Se on Stanford Research Insitituutin kehittämä pitching- malli, jota käyttäen pystyt rakentamaan selkeän ja myyvän esityksien liikeideasta ja sen tuottamasta lisäarvosta.
Mitä kirjaimet tarkoittavat ?
N = Need, Tarve A= Approach, Ratkaisu B= Hyödyt B=Benefits, Kilpailu
All proposals and business plans must, at a minimum, answer these four questions: need, approach, benefits, and competition - the fundamentals that define a project's value proposition. The NABC approach described here helps us focus on answering these four questions. It is the first step in creating a more complete proposal or business plan.
The benefit of the NABC approach is that it creates a common format - a template - for gathering and sharing essential information. Since it includes the fundamental ingredients of a project's value proposition, it applies to all government, commercial and internal investment requests.
The NABC approach encourages a culture of brainstorming and continuous collaboration to create better solutions with less clientrisk. After a series of iterations, an evolving NABC provides the basis for a concise business summary, an "elevator pitch," which can be delivered to prospective clients, even at chance meetings.
An NABC is also a tool our clients can use to sell our solutions within their organizations. They must answer these questions, too.
The NABC Efficiently Answers Four Fundamental Questions
An NABC comprises the four fundamentals that define a project's value proposition:
- Need: What are our client's needs? A need should relate to an important and specific client or market opportunity, with market size and end customers clearly stated.
- Approach: What is our compelling solution to the specific client need? Draw it, simulate it or make a mockup to help convey your vision. As the approach develops through iterations, it becomes a full proposal or business plan, which can include market positioning, cost, staffing, partnering, deliverables, a timetable and intellectual property (IP) protection. If we are developing a product, it must also include product specifications, manufacturing, distribution and sales.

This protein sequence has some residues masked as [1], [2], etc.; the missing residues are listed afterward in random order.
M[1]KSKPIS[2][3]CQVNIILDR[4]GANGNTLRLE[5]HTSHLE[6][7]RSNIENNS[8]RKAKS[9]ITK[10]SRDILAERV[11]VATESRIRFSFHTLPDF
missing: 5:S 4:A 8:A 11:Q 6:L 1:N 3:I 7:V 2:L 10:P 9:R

- Benefits: What are the client benefits of our approach? Each approach to a client's need results in unique client benefits, such as low cost, high performance or quick response. Success requires that the benefits be quantitative and substantially better - not just different. Why must we win?
- Competition/alternatives: Why are our benefits significantly better than the competition? Everyone has alternatives. We must be able to tell our client or partner why our solution represents the best value. To do this, we must clearly understand our competition and our client's alternatives
The elevator pitch is a good first test of a successful NABC. Can you sum up your value proposition to a client in the time it takes an elevator to travel a few floors and have that client ask you for a follow-up meeting? If not, iterate yet again!